– mimicking the social media icons
In order to create my body of content, I needed to get my filming hat on! Here is my trusty camera assistant Jessica Scott. I used my Go Pro camera to film recognisable parts of Bournemouth that I was later going to layer with images of the same place taken from social media channels. The reasons for using the GoPro was because of ease of use… I had the handy head cam attachment, and also the top drawer HD quality. The camera itself is a sports camera, meaning it is used for capturing jerky and fast moving objects. It has an inbuilt steadier which takes out the shakiness I would have got with a handheld camera. Additionally from the very first vid (the news feature) I was not impressed with the handheld camera quality at all. So apart from a view funny looks, our afternoon of filming as successful! The merky weather and grey sky was perfect for really emphasising comparisons between online and offline life and how images now on SM are edited to look so much better.
Love this video, love how its believable that the guy really is walking through these different places like they are not thousands of miles apart.
There is an ongoing debate that social media is becoming more and more anti-social. With people glued to their smartphones and being contactable 24/7. People are so caught up in having a relationship with with their social media outlets, they are letting the real world bypass them.
These clips taken from Bruce Almighty (2003), directed by Tom Shadyc, distributed by Universal Pictures demonstrate feature Bruce, played by Jim Carey, struggling to cope with the amount of prayers he can hear. In the film, Bruce has been given the powers of being God, by the man himself, played by Morgan Freeman, which is why he can now hear peoples prayers within a 50 mile radius. Prayers are usually thoughts or private mutterings and meant for only god himself. This got me thinking, what if we could hear tweets, or posts or messages or emails. This is reflective of my tutor’s analogy of Twitter – that its just a bunch of people acting like seagulls standing on a rock and shouting and that the words don’t mean anything and they just end up getting blurred together for mass viewing but are not for communicative purposes.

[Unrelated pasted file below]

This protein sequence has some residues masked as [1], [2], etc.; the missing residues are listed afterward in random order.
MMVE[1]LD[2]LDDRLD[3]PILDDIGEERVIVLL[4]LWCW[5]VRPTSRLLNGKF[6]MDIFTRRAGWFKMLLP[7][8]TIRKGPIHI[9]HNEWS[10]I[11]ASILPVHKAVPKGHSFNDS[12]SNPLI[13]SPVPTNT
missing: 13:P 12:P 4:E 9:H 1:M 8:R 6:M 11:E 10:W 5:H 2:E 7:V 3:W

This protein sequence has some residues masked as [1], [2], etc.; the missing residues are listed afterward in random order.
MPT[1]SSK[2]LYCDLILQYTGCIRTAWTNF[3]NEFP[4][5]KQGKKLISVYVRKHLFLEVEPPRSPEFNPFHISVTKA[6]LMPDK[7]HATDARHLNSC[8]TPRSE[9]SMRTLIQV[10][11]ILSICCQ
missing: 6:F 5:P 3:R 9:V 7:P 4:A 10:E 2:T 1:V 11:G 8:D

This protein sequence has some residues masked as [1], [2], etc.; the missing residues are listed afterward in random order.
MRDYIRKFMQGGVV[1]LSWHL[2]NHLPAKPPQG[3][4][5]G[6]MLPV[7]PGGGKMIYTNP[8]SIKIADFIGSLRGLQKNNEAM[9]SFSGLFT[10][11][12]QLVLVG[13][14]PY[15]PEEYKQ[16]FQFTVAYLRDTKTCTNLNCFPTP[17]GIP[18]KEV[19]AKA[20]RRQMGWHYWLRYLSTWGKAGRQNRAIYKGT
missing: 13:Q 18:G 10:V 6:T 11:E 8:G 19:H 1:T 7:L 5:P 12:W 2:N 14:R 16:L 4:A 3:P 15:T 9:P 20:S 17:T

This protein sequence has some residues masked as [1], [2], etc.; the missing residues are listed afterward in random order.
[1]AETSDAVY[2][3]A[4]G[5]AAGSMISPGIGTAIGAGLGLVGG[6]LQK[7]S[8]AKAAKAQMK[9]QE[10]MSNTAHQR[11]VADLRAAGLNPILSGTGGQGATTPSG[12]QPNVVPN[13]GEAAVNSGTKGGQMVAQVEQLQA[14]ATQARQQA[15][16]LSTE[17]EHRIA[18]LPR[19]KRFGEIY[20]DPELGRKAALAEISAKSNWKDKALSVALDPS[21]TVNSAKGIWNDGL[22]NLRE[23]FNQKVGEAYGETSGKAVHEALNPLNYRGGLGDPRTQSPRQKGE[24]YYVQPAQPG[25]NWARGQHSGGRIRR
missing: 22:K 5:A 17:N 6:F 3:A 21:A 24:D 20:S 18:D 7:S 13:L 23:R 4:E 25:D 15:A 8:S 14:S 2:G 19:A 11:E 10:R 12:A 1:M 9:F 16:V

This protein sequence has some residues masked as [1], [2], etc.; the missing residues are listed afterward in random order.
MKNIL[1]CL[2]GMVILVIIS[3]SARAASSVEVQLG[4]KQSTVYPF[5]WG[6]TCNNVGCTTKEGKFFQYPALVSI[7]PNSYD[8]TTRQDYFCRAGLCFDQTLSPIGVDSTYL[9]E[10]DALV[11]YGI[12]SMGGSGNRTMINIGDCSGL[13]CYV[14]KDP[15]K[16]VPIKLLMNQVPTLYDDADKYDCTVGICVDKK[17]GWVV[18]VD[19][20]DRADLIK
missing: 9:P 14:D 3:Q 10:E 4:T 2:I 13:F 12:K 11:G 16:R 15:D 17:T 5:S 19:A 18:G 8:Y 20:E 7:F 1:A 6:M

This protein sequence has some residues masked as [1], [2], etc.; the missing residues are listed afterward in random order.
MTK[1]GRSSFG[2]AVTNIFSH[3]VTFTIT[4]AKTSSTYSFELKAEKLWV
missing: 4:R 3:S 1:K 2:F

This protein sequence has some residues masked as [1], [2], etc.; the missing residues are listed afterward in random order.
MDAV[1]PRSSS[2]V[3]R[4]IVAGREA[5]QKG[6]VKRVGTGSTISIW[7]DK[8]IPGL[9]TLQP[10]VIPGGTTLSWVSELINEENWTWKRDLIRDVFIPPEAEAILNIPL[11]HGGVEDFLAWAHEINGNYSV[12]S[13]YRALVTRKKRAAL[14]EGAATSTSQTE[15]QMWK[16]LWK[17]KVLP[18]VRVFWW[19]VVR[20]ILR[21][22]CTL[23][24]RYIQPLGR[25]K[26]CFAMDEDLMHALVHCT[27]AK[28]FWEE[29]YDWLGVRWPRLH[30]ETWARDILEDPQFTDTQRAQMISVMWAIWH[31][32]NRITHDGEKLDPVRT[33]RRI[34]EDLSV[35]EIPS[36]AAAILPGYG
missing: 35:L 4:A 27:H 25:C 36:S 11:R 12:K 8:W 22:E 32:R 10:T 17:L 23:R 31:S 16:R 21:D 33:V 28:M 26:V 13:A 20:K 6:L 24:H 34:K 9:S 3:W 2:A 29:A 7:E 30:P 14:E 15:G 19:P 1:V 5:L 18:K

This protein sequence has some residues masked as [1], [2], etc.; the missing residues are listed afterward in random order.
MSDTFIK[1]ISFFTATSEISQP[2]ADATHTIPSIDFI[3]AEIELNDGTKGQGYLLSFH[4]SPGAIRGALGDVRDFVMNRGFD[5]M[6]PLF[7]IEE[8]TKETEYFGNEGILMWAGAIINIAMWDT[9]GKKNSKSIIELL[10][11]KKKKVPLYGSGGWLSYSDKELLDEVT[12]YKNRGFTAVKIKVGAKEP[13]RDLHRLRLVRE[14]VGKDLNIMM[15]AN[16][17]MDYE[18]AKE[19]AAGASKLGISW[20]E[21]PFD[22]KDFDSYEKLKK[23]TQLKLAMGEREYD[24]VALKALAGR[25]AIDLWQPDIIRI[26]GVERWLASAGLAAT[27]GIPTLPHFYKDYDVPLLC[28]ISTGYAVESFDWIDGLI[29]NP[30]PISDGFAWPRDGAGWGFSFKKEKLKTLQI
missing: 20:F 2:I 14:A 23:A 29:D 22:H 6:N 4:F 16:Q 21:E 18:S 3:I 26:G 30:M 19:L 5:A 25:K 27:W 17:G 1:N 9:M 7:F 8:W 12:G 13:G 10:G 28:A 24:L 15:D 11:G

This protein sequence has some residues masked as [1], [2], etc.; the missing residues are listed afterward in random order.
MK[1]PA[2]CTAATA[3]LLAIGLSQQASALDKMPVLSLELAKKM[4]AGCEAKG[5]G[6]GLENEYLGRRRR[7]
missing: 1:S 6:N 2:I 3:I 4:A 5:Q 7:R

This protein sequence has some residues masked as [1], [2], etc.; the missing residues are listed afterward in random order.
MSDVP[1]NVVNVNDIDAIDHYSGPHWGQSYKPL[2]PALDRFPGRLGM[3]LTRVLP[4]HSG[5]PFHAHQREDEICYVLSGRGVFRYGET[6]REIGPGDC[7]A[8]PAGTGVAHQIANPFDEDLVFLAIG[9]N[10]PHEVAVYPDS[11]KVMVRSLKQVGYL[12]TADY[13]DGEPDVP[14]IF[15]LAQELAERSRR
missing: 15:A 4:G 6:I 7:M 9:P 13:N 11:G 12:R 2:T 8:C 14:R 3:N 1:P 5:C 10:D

(Clip taken from Finding Nemo (2003), directed by Andy Stanton, produced by Walt Disney Pictures)
…back to Bruce Almighty.
This clip demonstrates how social uncomfortable hearing the prayers is making Bruce. He cannot cope with the situation he is in and needs to take a break…this could be something we have all experienced where we have become to indulgent in our social media behaviour, particularly amongst procrastinating students who will often say “I am so bored of distracting myself on Facebook”.
This clip was perfect for demonstrating just how ridiculous the world would be if tweets or posts or whatever anyone shares online was actually a physical object in a physical space in an offline world. The sheer quantity is ridiculous. What I like about this however, is how it makes you question the importance of what people post… would people post online as much as they do if what they were posting was an actual object? For example, Bournemouth University, if they actually had a physical wall to represent a Facebook wall – how many people would actually write something on it for the rest of the study body to see? Again, this highlights how silly sharing online would actually seem to be if it were in the real world. For example, you would not walk down the street in the morning and shout to the nearest stranger “I HAD PORRIDGE THIS MORNING FOR BREAKFAST AND IT WAS FANTASTIC #readyfortheday “.
Going back to the idea of a joiner image building a physical picture of an environment whereby it was represented as how it was talked about online, instead of just the physical object that it is, is an exciting idea to be moving forward with.
Seeing something from all angles. There is a whole hidden story behind the world in which we see in front of us.
Inspired by the works of David Hockney, the interactive joiner image of an offline and online world could be interesting to explore. I think the strong image shown by still joiner images really gets across how looking at the same object but from lots of different angles gives a totally different impression of such object. This offers further understanding as to what is meant when I discuss how people respond and react differently to what other individuals post online, i.e. preconceived ideas about traditional online protocols. For example, the selfie – people who take selfies are commonly described as vain or attention seeking but in reality they are not like that at all.
Some joiner image examples: